The Grand Prix Shakedown 5K Run and Family Fun Walk is Saturday, May 24. The walk starts at 8:30 a.m. The run starts at 9:00 a.m. What a way to begin Memorial Day weekend. You can register and get more information as well as ongoing updates by clicking here. The cost is $25.
If you thought corporations played a big role in your life already, just wait until tomorrow, when the FCC gives up on trying to find a way to enforce equal access to broadband and finally kills net neutrality. What does this mean? It means that the…
(By Lois Beckett via ProPublica).
After the Sandy Hook school shooting, Rep. Jack Kingston (R-GA) was one of a few congressional Republicans who expressed a willingness to reconsider the need for gun control laws.
“Put guns on the table, also put video games on the table, put mental health on the table,” he said less than a week after the Newtown shootings. He told a local TV station that he wanted to see more research done to understand mass shootings. “Let’s let the data lead rather than our political opinions.”
For nearly 20 years, Congress has pushed the Centers for Disease Control and Prevention (CDC) to steer clear of firearms violence research. As chairman of the appropriations subcommittee that traditionally sets CDC funding, Kingston has been in a position to change that. Soon after Sandy Hook, Kingston said he had spoken to the head of the agency. “I think we can find some common ground,” Kingston said.
More than a year later, as Kingston competes in a crowded Republican primary race for a U.S. Senate seat, the congressman is no longer talking about common ground.
In a statement to ProPublica, Kingston said he would oppose a proposal from President Obama for $10 million in CDC gun research funding. “The President’s request to fund propaganda for his gun-grabbing initiatives though the CDC will not be included in the FY2015 appropriations bill,” Kingston said.
Rep. Steve Womack (R-AR), the vice chairman of the subcommittee, also “supports the long-standing prohibition of gun control advocacy or promotion funding,” his spokeswoman said.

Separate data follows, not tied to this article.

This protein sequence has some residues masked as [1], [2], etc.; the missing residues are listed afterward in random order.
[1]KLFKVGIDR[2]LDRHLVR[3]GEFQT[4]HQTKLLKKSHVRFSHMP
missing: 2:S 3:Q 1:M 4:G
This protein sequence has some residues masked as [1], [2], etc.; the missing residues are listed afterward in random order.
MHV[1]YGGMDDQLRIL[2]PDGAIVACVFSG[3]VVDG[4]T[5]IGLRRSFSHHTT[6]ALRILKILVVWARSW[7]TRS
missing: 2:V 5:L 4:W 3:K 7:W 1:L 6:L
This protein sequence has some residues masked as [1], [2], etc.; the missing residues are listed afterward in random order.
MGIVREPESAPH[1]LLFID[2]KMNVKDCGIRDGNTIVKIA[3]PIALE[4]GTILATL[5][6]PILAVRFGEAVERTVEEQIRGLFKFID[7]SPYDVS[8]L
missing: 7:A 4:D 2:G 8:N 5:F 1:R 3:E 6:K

CDC’s current funding for gun violence prevention research remains at $0.
As gun violence spiked in the early 1990s, the CDC ramped up its funding of firearms violence research. Then, in 1996, it backed off under pressure from Congress and the National Rifle Association. Funding for firearms injury prevention activities dropped from more than $2.7 million in 1995 to barely $100,000 by 2012, according to CDC figures.
Following Obama’s instructions, the authoritative Institute of Medicine put together a report on priorities for research on reducing gun violence. Among the questions that need answers, according to the report: Do background checks — the most popular and prominent gun control policy proposal — actually reduce gun violence? How often do Americans successfully use guns to protect themselves each year? And — a question that Kingston himself had raised repeatedly — what is the relationship between violence in video games and other media and “real-life” violence?
Dr. Mark Rosenberg, who led the CDC’s gun violence research in the 1990s, said that the National Rifle Association and other opponents of funding have often fueled a misconception: that Americans can be for guns or for gun research, but not both.
“The researchers at CDC are committed to two goals: one goal is preventing firearm injuries. The second goal is to preserve the rights of legitimate gun owners. They have been totally misportrayed,” Rosenberg said.
A long list of associations that represent medical professionals—including the American Medical Association, the American Psychological Association and the American Academy of Pediatrics — signed a letter last year urging Congress to fund gun violence prevention research.
“If all we wanted to do was protect the rights of legitimate gun owners, we wouldn’t pass any legislation, and if we just wanted to reduce firearm injuries and death, we might say, ‘Take all guns out of civilian hands,’” Rosenberg said. “The trick is, we want to do both at the same time, and that requires research.”
The NRA did not respond to a request for comment. Last year, the NRA’s director of public affairs, Andrew Arulanandam, told CNN that more government gun research is not needed.
“What works to reduce gun violence is to make sure that criminals are prosecuted and those who have been found to be a danger to themselves or others don’t have access to firearms,” Arulanandam said. “Not to carry out more studies.”
Kingston has touted his A+ rating from the NRA. But in his opponents in the Senate primary race are also running on their gun-rights records. (One of them recently made headlines with an AR-15 assault rifle giveaway.)
The CDC is not the only source of federally funded research on gun violence. In response to Obama’s push for more research, the National Institutes of Health (NIH), which invests $30 billion in medical research each year, put out a call for new research projects on gun violence prevention last fall. While the first submission deadline has passed, it’s not yet clear how many projects will be funded, or how much money NIH will devote to the effort. An NIH spokeswoman said there is no set funding amount.